2011 began with a blizzard over western Minnesota and marked the continuation of the snowy and cool winter of 2010-11. The coldest temperatures of the season, and of 2011, were on January 21 when both International Falls and Babbitt bottomed out at -46. This was the coldest air to move over Minnesota since January 14, 2009 when Babbitt saw -48.
The deepest snow cover of the season was in mid-February where parts of southwest Minnesota and along the north shore were seeing depths up to three feet. River levels reached major flood stage in the spring along the Mississippi, Minnesota St. Croix and the Red River. The spring weather cooperated and kept peak crests from being worse.
The number of tornadoes was down quite a bit from last year. In 2010 there were 113 tornadoes reported in Minnesota, the highest number for a state in the US. In 2011 there were 31 tornadoes, closer to the long term average of 27. One person died in 2011 due to a tornado in Minnesota and that was the one that hit Minneapolis on May 22. This tornado hit Minneapolis the same day a much stronger tornado hit Joplin, Missouri were an estimated 157 people died.
2011 had its share of summer heat. Many areas in central and southern Minnesota hit 100 degrees this past summer. The warmest place in the state for 2011 was at the Twin Cities International Airport with 103 degrees on June 7. Collegeville in Stearns County was a close runner up with 102 degrees. However, the biggest heat related news story of the summer was the oppressive dew point temperatures in mid July. On July 19th the Twin Cities saw a record high dew point temperature of 82 degrees, breaking the old record of 81 that was set on July 30, 1999. Even muggier than that was the state record 88 degree dew point temperature that was reported on July 19 at Moorhead. This broke the old record of 86 degrees that was set on July 23, 2005.
July was also quite stormy, with one of the most widespread severe events occurring on July 1. A large cluster of thunderstorms produced wind damage from South Dakota across Minnesota and into northwest Wisconsin. Six tornadoes touched down with this event.
Another extreme weather event of note for the year was severe storms in northwest Minnesota. Winds were clocked at 121 miles an hour just west of Donaldson in Kittson County in Northwest Minnesota and this is the strongest wind speed on record measured in Minnesota.
Many persons in Minnesota awoke to frosty lawns on the morning of September 15 as the first frost arrived a week or two earlier than the median dates over much of central and southern Minnesota. Fairmont had a minimum temperature of 37 degrees on September 15 with the first temperature of 32 degrees or colder holding off until October 19th when the mercury dipped to the freezing point.The largest forest fire in Minnesota in 93 years flared up on September 12, aided by the dry conditions. The huge fire wound up burning 92,682 acres, and spawned its own severe thunderstorms downwind of the fire.
The developing drought took center stage during the fall. The drought began in late July and intensified during September and October. From September 1 to November 30, many places in southern Minnesota were from five to six inches short of normal. Some places in central and southern Minnesota saw their driest autumn in history since modern weather record keeping began in the 19th century. The dryness, along with above normal temperatures really parched the landscape. On September 29th numerous field fires fanned by strong winds were reported in southern Minnesota. Available soil moisture in November at Waseca was at the lowest in over a decade compared to the same dates in previous years. A severe drought continues in south west and south central Minnesota, along with a chunk of the Arrowhead.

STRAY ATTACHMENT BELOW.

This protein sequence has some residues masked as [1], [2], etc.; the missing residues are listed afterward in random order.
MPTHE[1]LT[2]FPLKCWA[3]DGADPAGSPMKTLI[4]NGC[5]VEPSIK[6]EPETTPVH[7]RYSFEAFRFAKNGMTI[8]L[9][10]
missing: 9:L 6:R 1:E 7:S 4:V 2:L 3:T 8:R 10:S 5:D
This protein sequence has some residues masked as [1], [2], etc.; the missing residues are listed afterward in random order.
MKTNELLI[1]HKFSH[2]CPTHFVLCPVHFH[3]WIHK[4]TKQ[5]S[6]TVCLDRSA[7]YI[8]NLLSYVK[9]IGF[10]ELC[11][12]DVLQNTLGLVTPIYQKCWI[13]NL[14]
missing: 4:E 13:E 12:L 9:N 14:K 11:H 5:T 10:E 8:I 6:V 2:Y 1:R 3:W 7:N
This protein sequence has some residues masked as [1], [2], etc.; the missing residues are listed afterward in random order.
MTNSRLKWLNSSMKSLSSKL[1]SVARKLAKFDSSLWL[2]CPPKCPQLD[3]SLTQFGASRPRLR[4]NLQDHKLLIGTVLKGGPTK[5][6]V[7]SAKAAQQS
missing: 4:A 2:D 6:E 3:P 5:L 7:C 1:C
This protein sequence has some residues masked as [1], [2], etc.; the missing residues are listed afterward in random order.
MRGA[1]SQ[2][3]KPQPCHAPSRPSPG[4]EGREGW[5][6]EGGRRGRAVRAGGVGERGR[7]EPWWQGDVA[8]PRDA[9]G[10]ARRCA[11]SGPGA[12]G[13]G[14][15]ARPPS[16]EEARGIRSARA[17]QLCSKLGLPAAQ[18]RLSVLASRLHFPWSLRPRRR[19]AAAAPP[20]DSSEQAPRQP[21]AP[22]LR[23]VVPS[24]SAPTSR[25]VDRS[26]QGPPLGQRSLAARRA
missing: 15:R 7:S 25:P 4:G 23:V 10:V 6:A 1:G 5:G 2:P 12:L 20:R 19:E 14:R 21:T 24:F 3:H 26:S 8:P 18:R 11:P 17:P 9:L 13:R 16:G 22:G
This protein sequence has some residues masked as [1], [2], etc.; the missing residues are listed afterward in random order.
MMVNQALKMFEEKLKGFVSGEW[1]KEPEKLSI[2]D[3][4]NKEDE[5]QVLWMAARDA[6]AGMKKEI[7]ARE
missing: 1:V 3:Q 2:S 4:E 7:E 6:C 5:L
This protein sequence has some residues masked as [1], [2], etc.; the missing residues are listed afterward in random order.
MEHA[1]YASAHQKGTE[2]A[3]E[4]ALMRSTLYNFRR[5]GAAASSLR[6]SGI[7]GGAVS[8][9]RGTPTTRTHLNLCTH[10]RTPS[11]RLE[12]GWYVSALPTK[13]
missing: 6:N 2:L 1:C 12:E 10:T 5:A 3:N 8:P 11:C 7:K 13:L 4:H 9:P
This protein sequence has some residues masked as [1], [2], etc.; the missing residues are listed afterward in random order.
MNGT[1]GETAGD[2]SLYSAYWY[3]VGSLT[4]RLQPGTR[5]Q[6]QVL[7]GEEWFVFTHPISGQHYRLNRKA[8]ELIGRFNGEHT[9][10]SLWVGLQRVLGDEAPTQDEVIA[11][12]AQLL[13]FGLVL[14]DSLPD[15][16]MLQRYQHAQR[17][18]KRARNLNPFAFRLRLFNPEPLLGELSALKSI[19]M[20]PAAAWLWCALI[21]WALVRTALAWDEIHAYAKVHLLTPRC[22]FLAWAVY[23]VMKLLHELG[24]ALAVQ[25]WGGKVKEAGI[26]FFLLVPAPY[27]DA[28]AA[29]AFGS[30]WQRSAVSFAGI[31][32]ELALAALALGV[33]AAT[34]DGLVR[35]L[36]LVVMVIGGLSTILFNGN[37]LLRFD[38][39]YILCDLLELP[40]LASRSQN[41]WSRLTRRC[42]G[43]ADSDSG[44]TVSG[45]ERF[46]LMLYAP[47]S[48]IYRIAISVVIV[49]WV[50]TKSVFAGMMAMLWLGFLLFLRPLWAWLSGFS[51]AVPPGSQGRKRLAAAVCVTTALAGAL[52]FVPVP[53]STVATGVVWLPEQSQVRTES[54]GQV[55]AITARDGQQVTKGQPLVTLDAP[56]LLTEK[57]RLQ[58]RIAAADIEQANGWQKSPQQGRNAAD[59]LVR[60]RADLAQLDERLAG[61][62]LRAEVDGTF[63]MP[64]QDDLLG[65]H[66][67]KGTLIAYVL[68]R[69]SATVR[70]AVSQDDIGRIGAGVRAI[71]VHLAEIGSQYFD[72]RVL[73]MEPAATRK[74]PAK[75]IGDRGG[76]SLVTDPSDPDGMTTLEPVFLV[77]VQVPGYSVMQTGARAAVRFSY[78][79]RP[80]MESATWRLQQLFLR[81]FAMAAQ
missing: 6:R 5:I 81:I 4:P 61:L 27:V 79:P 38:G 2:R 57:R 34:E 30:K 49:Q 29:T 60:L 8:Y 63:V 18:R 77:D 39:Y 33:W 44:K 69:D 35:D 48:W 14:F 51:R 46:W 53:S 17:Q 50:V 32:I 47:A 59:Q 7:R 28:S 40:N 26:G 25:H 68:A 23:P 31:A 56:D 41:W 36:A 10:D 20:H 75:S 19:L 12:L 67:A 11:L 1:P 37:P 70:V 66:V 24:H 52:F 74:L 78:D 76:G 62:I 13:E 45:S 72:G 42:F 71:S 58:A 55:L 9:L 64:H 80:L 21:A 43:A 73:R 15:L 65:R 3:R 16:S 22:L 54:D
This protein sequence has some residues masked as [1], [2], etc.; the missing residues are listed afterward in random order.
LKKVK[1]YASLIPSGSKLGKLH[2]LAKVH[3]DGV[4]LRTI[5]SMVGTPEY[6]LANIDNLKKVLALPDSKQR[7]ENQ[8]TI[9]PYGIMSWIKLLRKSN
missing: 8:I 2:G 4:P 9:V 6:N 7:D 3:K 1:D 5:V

Meteorological autumn from September 1 to November 30 wound up being from two to five degrees above normal in the state. The warmest part of the fall was the first week of October with many places in Minnesota seeing high temperatures in the 80?s. Minneota in Lyon County one of the warmest spots with 92 degrees reported on October 5. There was a cool snap during the first week of December with many places in Minnesota seeing their first below zero temperatures, including -15 below at International Falls on December 6. However some places in southeastern Minnesota, including the Twin Cities have not seen the mercury dip below zero yet.
Snowstorms were few and far between in the state, with northeastern Minnesota being clipped with some small snow events from time to time. The one significant snowfall over central and southern Minnesota happened on December 3-4 which dropped a swath of 2-5 inches over south central, south east and east central Minnesota. Fairmont saw 5 inches. A smaller event dropped 1-2 inches on December 16 over southeastern Minnesota. New Year?s Eve saw a rain and snow event over southern and central Minnesota that brought back a taste of winter.
As 2011 drew to a close, concerns grew about the availability of soil moisture in the spring. It has been some time that central and southern Minnesota has been in a dry moisture situation over the winter months. Time will tell if the spring rains will come.